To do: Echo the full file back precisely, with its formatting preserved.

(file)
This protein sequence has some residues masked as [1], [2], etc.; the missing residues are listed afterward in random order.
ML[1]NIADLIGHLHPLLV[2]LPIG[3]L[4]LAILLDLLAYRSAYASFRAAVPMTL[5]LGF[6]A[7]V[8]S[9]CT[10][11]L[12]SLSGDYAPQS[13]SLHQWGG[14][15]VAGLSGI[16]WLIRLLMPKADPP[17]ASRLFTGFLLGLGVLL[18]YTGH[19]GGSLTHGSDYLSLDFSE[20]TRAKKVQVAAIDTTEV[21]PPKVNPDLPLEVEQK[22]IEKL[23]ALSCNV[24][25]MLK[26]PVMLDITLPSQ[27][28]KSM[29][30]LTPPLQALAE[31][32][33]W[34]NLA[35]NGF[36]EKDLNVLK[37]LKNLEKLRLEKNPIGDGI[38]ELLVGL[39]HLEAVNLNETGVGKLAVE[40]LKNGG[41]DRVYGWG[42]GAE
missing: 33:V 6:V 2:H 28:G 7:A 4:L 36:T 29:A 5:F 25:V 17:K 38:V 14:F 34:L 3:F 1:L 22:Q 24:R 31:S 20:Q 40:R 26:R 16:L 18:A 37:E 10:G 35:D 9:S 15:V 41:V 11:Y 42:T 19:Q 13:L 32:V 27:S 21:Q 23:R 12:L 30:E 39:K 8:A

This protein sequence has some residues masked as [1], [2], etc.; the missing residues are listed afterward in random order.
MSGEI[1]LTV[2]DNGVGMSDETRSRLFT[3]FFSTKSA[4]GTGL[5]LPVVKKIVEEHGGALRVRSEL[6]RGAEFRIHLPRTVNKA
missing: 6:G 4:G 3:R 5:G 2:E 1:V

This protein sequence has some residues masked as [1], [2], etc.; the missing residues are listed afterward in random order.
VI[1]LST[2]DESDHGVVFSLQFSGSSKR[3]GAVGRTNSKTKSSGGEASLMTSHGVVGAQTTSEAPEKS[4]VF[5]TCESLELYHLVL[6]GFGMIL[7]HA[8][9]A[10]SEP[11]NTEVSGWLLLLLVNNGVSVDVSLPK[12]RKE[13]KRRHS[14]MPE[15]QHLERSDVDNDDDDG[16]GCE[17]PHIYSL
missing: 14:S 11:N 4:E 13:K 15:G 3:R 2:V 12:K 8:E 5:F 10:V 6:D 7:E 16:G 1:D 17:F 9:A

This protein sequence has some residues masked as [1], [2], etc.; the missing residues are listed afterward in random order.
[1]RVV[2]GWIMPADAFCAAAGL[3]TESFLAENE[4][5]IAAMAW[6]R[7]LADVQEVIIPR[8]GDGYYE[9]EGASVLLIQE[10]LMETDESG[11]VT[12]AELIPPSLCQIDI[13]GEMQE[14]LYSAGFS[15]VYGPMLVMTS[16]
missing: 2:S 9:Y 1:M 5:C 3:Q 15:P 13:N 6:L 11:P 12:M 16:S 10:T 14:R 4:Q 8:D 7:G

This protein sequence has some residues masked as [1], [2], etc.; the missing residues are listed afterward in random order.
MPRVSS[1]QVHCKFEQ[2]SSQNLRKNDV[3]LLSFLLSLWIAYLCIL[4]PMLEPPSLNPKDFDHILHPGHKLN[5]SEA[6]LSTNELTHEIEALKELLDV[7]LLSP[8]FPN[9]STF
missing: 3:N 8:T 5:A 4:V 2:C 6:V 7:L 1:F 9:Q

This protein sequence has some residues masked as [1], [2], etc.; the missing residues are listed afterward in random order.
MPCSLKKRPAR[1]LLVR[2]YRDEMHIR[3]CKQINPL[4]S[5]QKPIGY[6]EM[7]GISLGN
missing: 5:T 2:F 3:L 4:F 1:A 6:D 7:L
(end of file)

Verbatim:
This protein sequence has some residues masked as [1], [2], etc.; the missing residues are listed afterward in random order.
ML[1]NIADLIGHLHPLLV[2]LPIG[3]L[4]LAILLDLLAYRSAYASFRAAVPMTL[5]LGF[6]A[7]V[8]S[9]CT[10][11]L[12]SLSGDYAPQS[13]SLHQWGG[14][15]VAGLSGI[16]WLIRLLMPKADPP[17]ASRLFTGFLLGLGVLL[18]YTGH[19]GGSLTHGSDYLSLDFSE[20]TRAKKVQVAAIDTTEV[21]PPKVNPDLPLEVEQK[22]IEKL[23]ALSCNV[24][25]MLK[26]PVMLDITLPSQ[27][28]KSM[29][30]LTPPLQALAE[31][32][33]W[34]NLA[35]NGF[36]EKDLNVLK[37]LKNLEKLRLEKNPIGDGI[38]ELLVGL[39]HLEAVNLNETGVGKLAVE[40]LKNGG[41]DRVYGWG[42]GAE
missing: 33:V 6:V 2:H 28:G 7:A 4:L 36:T 29:A 5:F 25:V 17:K 38:V 14:F 34:L 3:F 1:L 22:Q 24:R 31:S 20:Q 40:R 26:R 16:L 18:A 37:E 10:G 35:D 9:S 15:V 41:V 11:Y 42:T 19:Q 13:L 32:V 27:S 21:Q 23:R 12:L 30:E 39:K 8:A

This protein sequence has some residues masked as [1], [2], etc.; the missing residues are listed afterward in random order.
MSGEI[1]LTV[2]DNGVGMSDETRSRLFT[3]FFSTKSA[4]GTGL[5]LPVVKKIVEEHGGALRVRSEL[6]RGAEFRIHLPRTVNKA
missing: 6:G 4:G 3:R 5:G 2:E 1:V

This protein sequence has some residues masked as [1], [2], etc.; the missing residues are listed afterward in random order.
VI[1]LST[2]DESDHGVVFSLQFSGSSKR[3]GAVGRTNSKTKSSGGEASLMTSHGVVGAQTTSEAPEKS[4]VF[5]TCESLELYHLVL[6]GFGMIL[7]HA[8][9]A[10]SEP[11]NTEVSGWLLLLLVNNGVSVDVSLPK[12]RKE[13]KRRHS[14]MPE[15]QHLERSDVDNDDDDG[16]GCE[17]PHIYSL
missing: 14:S 11:N 4:E 13:K 15:G 3:R 2:V 12:K 8:E 5:F 10:V 6:D 7:E 16:G 1:D 17:F 9:A

This protein sequence has some residues masked as [1], [2], etc.; the missing residues are listed afterward in random order.
[1]RVV[2]GWIMPADAFCAAAGL[3]TESFLAENE[4][5]IAAMAW[6]R[7]LADVQEVIIPR[8]GDGYYE[9]EGASVLLIQE[10]LMETDESG[11]VT[12]AELIPPSLCQIDI[13]GEMQE[14]LYSAGFS[15]VYGPMLVMTS[16]
missing: 2:S 9:Y 1:M 5:C 3:Q 15:P 13:N 6:L 11:P 12:M 16:S 10:T 14:R 4:Q 8:D 7:G

This protein sequence has some residues masked as [1], [2], etc.; the missing residues are listed afterward in random order.
MPRVSS[1]QVHCKFEQ[2]SSQNLRKNDV[3]LLSFLLSLWIAYLCIL[4]PMLEPPSLNPKDFDHILHPGHKLN[5]SEA[6]LSTNELTHEIEALKELLDV[7]LLSP[8]FPN[9]STF
missing: 3:N 8:T 5:A 4:V 2:C 6:V 7:L 1:F 9:Q

This protein sequence has some residues masked as [1], [2], etc.; the missing residues are listed afterward in random order.
MPCSLKKRPAR[1]LLVR[2]YRDEMHIR[3]CKQINPL[4]S[5]QKPIGY[6]EM[7]GISLGN
missing: 5:T 2:F 3:L 4:F 1:A 6:D 7:L